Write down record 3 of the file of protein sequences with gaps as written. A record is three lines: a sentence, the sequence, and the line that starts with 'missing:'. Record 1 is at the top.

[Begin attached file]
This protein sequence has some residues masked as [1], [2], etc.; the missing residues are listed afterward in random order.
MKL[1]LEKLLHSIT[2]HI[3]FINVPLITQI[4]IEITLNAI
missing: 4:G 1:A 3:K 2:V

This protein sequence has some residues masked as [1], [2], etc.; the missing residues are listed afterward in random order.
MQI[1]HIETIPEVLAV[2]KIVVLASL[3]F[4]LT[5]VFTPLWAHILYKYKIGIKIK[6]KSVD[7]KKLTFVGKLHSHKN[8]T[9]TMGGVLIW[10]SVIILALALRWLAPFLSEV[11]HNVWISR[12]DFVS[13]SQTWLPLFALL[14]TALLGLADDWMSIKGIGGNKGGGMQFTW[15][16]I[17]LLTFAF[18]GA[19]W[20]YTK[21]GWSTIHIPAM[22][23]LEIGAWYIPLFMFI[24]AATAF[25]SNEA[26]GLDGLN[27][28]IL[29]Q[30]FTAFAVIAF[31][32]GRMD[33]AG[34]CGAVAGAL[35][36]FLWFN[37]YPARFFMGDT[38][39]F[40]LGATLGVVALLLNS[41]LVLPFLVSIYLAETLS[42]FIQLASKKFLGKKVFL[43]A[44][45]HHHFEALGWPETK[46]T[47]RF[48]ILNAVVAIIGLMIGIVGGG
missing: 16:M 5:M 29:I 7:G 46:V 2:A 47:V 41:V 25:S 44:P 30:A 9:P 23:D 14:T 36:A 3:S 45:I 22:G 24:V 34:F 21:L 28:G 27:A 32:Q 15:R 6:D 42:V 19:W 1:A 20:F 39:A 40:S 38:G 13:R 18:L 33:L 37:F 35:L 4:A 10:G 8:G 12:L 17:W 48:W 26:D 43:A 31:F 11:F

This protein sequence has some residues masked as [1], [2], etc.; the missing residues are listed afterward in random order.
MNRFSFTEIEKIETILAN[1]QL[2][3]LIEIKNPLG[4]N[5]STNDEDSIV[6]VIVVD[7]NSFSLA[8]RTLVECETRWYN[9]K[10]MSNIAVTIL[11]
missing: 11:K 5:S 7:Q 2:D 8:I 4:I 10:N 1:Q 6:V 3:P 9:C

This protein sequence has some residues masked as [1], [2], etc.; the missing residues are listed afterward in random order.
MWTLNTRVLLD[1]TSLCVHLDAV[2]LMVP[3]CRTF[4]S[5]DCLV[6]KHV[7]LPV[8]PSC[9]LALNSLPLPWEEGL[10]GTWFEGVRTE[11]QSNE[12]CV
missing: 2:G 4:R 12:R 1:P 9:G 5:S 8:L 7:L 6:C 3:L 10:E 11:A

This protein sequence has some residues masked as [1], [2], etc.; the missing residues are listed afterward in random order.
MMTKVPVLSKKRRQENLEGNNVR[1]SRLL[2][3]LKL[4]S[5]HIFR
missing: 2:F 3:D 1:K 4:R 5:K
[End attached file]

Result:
This protein sequence has some residues masked as [1], [2], etc.; the missing residues are listed afterward in random order.
MNRFSFTEIEKIETILAN[1]QL[2][3]LIEIKNPLG[4]N[5]STNDEDSIV[6]VIVVD[7]NSFSLA[8]RTLVECETRWYN[9]K[10]MSNIAVTIL[11]
missing: 11:K 5:S 7:Q 2:D 8:I 4:I 10:N 1:Q 6:V 3:P 9:C